Despite his initial disinterest in the sport, Robertson and Johnson put on the full-court press every day, telling Gettis that track would take him to the next level on the football field.
"They kept at me," says Gettis. "Obviously they saw something that I hadn't seen yet. They made an effort to get me on the track and show my true talents."
Gettis finally relented one day when he was shooting hoops and the coaches asked him to go through some workouts with the track team. Though Gettis was only wearing tennis shoes, what he did during his runs nearly knocked the coaches out of theirs.
"We had already planned to run him in the 400-meter dash," says Robertson, who has coached sprinters for 28 years for Westchester, Fremont and Dorsey, as well as for the L.A. Jets Track Club. "But we were doing some base work with our team, so the first workout we had him run was the 800. He ended up running a 2:07. That is not normal. Right after that workout, I knew he was going to be special."
While his skills were raw, there were no first-year growing pains for Gettis. In his first major race, he finished third in the 400 at the ultra-competitive City Section Championship with a time of 47.99, which broke the sophomore school record of 48.07 held by former Indianapolis Colts running back Lamont Warren.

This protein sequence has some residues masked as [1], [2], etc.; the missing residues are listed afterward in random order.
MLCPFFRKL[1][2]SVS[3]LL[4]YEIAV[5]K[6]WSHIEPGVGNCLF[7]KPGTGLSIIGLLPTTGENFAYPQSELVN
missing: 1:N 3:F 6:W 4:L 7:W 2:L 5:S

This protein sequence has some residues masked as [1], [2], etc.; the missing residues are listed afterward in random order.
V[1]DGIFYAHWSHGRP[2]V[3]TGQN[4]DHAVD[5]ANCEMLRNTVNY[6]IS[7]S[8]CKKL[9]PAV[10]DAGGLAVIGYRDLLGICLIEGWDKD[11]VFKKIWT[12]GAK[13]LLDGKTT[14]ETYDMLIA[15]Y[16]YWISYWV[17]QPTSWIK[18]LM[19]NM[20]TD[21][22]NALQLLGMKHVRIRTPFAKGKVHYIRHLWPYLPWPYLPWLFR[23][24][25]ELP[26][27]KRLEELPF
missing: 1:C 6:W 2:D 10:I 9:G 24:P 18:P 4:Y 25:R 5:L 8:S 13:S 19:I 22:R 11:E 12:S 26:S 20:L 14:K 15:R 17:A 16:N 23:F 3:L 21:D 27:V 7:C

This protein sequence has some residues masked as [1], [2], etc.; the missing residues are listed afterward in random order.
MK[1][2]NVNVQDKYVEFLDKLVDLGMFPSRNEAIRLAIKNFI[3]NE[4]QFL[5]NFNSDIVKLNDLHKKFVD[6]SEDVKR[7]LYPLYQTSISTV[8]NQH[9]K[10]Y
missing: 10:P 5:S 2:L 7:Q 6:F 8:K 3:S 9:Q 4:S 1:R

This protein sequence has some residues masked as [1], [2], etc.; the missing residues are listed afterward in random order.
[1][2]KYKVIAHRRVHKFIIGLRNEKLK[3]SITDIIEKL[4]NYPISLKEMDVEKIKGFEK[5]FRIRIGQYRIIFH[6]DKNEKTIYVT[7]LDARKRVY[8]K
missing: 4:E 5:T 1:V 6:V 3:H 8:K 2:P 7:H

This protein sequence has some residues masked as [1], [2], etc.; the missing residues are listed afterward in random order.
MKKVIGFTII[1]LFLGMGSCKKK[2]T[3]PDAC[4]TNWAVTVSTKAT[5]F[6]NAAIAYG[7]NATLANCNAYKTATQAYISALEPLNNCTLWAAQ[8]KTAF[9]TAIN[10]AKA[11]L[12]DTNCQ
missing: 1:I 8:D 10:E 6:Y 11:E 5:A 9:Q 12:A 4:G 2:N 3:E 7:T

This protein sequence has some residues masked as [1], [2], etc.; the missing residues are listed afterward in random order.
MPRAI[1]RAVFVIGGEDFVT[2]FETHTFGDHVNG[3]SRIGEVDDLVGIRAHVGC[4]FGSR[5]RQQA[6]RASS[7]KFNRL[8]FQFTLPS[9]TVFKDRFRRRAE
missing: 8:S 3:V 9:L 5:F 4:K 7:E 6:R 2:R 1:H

You'd think Gettis would have been elated at finishing third and qualifying for the state meet as an unproven sophomore. Instead, he was disappointed with his performance.
"I was mad," he says. "So I decided I was going to bring my ‘A' game to the state meet."
And did he ever. Gettis shocked the 2003 state meet crowd at Cerritos College by running a first-place 400-meter time of 47.41 to upset University City's Da'Sean Cunningham, who now runs for USC.
"David was rated ninth overall going into the state meet," says Tilley, who is in his 18th year as Dorsey's head track coach. "I never thought he could beat Da'Sean Cunningham. But after David beat him in the trials, I knew he had a chance. People said that was one of the biggest shocks of all time."
Then last spring, Gettis proved he wasn't a one-year wonder by finishing first in the 400 at both the City Section meet and the state meet.
His winning time of 46.39 at City Section broke the school record of 46.63 held since 1989 by Beno Bryant, who is now the freshman-sophomore football coach at Dorsey. Meanwhile, Gettis' first-place mark of 46.69 at the state meet was the fastest time run at the event since 1996. As a result, he was named Boys' Track Athlete of the Year by the Los Angeles Times last spring.
This year, Gettis has a shot to become California's first-ever boys' three-time state champ in the 400. Yet he still considers himself a football player first and a sprinter second.
Nevertheless, coach Robertson thinks that could change once Gettis gets to Baylor.
"I don't think he really understands how great he can be," says Robertson. "I don't think he knows yet the value of track and field and how lucrative it can be. I think that after a year on the track at Baylor, he's going to realize real quickly what's going on. The tools he has to work with are incredible. I think he can be one of the greatest ever."